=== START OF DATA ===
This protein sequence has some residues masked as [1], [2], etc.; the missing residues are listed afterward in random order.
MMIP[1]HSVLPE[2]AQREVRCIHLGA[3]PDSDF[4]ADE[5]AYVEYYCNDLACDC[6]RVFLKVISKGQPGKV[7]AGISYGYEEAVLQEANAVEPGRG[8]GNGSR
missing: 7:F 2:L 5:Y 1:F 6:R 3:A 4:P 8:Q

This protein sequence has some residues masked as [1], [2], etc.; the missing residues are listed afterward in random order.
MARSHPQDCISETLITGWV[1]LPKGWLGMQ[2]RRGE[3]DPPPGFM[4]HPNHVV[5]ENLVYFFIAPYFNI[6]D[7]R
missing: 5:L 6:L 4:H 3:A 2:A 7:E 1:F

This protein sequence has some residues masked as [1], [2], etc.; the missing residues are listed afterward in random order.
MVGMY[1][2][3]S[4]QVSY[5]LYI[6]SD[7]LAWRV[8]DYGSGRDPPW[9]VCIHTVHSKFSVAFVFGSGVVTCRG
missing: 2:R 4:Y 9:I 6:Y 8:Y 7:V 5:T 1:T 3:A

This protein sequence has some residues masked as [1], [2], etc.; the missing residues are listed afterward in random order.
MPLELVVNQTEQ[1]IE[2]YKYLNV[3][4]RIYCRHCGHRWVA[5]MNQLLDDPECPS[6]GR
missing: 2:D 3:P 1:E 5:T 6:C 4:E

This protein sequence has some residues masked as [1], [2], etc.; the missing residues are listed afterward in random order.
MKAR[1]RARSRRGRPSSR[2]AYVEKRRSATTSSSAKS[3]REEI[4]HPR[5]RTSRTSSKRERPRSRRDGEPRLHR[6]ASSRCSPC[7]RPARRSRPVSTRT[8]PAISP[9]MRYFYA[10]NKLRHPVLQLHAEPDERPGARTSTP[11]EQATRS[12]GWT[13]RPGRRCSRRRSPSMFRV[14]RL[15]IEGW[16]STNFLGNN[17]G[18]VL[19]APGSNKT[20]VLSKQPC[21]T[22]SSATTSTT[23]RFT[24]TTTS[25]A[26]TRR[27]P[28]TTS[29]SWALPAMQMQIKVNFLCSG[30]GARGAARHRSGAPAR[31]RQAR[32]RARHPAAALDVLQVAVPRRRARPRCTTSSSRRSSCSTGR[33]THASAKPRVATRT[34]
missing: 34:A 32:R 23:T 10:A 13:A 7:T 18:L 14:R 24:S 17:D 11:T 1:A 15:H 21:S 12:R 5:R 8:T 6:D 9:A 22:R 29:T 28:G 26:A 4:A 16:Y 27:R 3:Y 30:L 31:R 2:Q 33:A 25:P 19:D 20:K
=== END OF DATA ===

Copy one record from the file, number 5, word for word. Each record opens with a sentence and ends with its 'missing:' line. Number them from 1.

This protein sequence has some residues masked as [1], [2], etc.; the missing residues are listed afterward in random order.
MKAR[1]RARSRRGRPSSR[2]AYVEKRRSATTSSSAKS[3]REEI[4]HPR[5]RTSRTSSKRERPRSRRDGEPRLHR[6]ASSRCSPC[7]RPARRSRPVSTRT[8]PAISP[9]MRYFYA[10]NKLRHPVLQLHAEPDERPGARTSTP[11]EQATRS[12]GWT[13]RPGRRCSRRRSPSMFRV[14]RL[15]IEGW[16]STNFLGNN[17]G[18]VL[19]APGSNKT[20]VLSKQPC[21]T[22]SSATTSTT[23]RFT[24]TTTS[25]A[26]TRR[27]P[28]TTS[29]SWALPAMQMQIKVNFLCSG[30]GARGAARHRSGAPAR[31]RQAR[32]RARHPAAALDVLQVAVPRRRARPRCTTSSSRRSSCSTGR[33]THASAKPRVATRT[34]
missing: 34:A 32:R 23:T 10:A 13:A 7:T 18:L 14:R 24:S 17:D 11:T 1:A 15:H 21:S 12:R 5:R 8:T 6:D 9:A 22:R 29:T 28:G 26:A 4:A 16:Y 27:R 3:Y 30:L 31:R 2:Q 33:A 25:P 19:D 20:K